Difference between revisions of "Use SSH as a VPN"

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m (Created page with "This page summarizes how to utilize ssh to create a "poor man's" VPN. This can typically be done using any default install of ssh on a Linux system but this tutorial was written...")
 
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This page summarizes how to utilize ssh to create a "poor man's" VPN.  This can typically be done using any default install of ssh on a Linux system but this tutorial was written using a default install of CentOS 5 and utilizes Windows 7 as the client.  This example creates a SOCKS proxy, which isn't a full VPN connection like [[Install OpenVPN on CentOS 5|OpenVPN]].   
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This page summarizes how to utilize ssh to create a "poor man's" VPN.  This can typically be done using any default install of ssh on a Linux system but this tutorial was written using a default install of CentOS 5 and utilizes Windows 7 as the client (Notes for Linux mentioned).  This example creates a SOCKS proxy, which isn't a full VPN connection like [[Install OpenVPN on CentOS 5|OpenVPN]].   
  
 
This tutorial is geared more towards home users.  A [http://www.perturb.org/display/entry/770/ full VPN tunnel is possible with sshd] but it cannot be accomplished easily in Windows and therefore isn't easily used on multiple OSs.
 
This tutorial is geared more towards home users.  A [http://www.perturb.org/display/entry/770/ full VPN tunnel is possible with sshd] but it cannot be accomplished easily in Windows and therefore isn't easily used on multiple OSs.
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Linux server with sshd installed
 
Linux server with sshd installed
  
[http://www.chiark.greenend.org.uk/~sgtatham/putty/download.html PuTTY]
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[http://www.chiark.greenend.org.uk/~sgtatham/putty/download.html PuTTY] installed (if Windows)
  
 
==Create the SOCKS Proxy==
 
==Create the SOCKS Proxy==
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If you are using Linux, this is very easy.  Just connect to your ssh server with the <code>-D</code> flag and a high port.
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*<code>ssh -D PORT server.address.com</code>
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If you are using Windows, it is still fairly easy but requires a bit more work.
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Open up putty and enter in your server address
 
Open up putty and enter in your server address
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[[Image:socks1.jpg]]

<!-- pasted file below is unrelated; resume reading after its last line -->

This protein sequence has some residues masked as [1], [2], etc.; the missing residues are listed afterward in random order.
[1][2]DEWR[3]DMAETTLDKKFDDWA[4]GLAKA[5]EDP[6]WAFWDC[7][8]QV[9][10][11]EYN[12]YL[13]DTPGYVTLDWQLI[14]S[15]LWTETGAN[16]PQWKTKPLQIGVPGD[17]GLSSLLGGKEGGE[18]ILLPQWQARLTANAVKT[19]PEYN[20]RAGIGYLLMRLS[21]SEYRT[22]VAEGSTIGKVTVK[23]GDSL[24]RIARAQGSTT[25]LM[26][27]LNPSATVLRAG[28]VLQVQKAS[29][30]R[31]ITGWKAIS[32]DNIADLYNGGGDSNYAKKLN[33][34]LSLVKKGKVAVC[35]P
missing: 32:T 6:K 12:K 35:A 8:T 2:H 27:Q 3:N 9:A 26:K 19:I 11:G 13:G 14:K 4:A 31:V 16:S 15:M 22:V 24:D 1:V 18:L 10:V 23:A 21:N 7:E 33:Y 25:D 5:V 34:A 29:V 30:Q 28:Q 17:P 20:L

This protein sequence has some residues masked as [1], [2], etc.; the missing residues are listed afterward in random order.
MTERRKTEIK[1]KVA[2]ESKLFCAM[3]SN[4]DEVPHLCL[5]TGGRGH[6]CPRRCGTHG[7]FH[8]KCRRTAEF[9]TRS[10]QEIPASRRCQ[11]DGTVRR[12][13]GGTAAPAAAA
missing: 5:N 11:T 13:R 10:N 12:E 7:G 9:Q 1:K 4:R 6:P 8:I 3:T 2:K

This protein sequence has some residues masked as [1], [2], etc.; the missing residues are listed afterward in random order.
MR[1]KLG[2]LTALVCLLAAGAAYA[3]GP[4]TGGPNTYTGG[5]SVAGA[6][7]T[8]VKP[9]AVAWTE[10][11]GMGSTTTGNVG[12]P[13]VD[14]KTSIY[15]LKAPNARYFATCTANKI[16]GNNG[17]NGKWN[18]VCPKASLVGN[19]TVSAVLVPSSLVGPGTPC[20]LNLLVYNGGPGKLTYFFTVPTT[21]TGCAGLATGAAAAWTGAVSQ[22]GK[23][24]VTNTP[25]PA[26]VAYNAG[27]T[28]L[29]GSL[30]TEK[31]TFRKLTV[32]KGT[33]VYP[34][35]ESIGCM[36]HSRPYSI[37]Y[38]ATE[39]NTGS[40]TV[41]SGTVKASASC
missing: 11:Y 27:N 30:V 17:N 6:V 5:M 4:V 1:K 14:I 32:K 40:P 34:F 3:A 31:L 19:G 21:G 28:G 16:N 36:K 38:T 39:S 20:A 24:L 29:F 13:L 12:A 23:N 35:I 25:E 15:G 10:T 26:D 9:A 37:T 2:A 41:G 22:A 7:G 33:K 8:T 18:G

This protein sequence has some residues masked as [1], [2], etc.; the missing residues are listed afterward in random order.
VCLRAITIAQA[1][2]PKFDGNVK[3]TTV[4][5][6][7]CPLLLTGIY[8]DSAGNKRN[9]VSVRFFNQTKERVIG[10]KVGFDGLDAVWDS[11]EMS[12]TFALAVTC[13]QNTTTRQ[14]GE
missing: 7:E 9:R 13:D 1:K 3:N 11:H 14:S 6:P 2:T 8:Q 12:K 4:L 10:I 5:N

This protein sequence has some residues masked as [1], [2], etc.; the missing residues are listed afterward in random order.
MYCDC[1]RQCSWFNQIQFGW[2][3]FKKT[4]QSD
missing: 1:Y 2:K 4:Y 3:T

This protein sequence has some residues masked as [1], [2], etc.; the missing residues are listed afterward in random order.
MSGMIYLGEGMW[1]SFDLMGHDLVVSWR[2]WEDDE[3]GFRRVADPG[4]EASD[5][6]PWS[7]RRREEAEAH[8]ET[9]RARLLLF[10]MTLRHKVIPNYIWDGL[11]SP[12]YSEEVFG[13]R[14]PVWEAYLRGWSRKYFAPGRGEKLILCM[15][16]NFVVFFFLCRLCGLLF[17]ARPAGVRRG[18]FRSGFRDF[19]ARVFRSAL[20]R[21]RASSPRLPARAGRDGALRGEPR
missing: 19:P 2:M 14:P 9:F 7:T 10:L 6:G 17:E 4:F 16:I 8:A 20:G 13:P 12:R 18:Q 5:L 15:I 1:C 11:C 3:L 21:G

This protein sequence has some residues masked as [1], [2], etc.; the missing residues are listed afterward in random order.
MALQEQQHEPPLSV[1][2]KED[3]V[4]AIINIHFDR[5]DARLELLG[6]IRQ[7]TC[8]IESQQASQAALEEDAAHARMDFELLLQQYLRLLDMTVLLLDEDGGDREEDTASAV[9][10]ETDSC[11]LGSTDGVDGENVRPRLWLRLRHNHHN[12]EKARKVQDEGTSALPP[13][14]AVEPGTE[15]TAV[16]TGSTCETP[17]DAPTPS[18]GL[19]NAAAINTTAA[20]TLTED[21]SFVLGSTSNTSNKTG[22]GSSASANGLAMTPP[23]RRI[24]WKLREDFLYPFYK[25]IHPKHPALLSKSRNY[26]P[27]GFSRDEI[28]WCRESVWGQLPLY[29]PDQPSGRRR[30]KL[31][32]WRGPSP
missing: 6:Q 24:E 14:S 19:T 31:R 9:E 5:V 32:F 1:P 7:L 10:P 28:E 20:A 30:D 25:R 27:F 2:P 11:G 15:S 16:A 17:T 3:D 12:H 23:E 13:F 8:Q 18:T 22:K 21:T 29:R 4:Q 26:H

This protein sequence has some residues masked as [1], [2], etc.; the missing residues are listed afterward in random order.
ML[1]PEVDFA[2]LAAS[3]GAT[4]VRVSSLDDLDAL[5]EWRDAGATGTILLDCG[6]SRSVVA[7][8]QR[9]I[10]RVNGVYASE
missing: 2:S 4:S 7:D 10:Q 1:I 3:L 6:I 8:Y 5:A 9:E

[[Image:socks1.jpg]]
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Choose Connection -> SSH in the Category menu.
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It isn't necessary but choosing to enable compression can be beneficial.
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[[Image:socks2.jpg]]
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Choose Connection -> SSH -> Tunnels in the Category menu.
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Enter in a high source port (such as 50000), choose Dynamic, choose Auto, and click Add.
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[[Image:socks3.jpg]]
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Finally, click Open and login to the server.
  
  
  
 
[[Category:How-Tos]]
 
[[Category:How-Tos]]

Revision as of 07:16, 29 April 2011

This page summarizes how to utilize ssh to create a "poor man's" VPN. This can typically be done using any default install of ssh on a Linux system but this tutorial was written using a default install of CentOS 5 and utilizes Windows 7 as the client (Notes for Linux mentioned). This example creates a SOCKS proxy, which isn't a full VPN connection like OpenVPN.

This tutorial is geared more towards home users. A full VPN tunnel is possible with sshd but it cannot be accomplished easily in Windows and therefore isn't easily used on multiple OSs.

If you notice a problem with this How-To or would like to provide feedback, please email Matt.

Prerequisets

Linux server with sshd installed

PuTTY installed (if Windows)

Create the SOCKS Proxy

If you are using Linux, this is very easy. Just connect to your ssh server with the -D flag and a high port.

  • ssh -D PORT server.address.com

If you are using Windows, it is still fairly easy but requires a bit more work.

Open up putty and enter in your server address

Socks1.jpg

Choose Connection -> SSH in the Category menu. It isn't necessary but choosing to enable compression can be beneficial.

Socks2.jpg

Choose Connection -> SSH -> Tunnels in the Category menu. Enter in a high source port (such as 50000), choose Dynamic, choose Auto, and click Add.

Socks3.jpg

Finally, click Open and login to the server.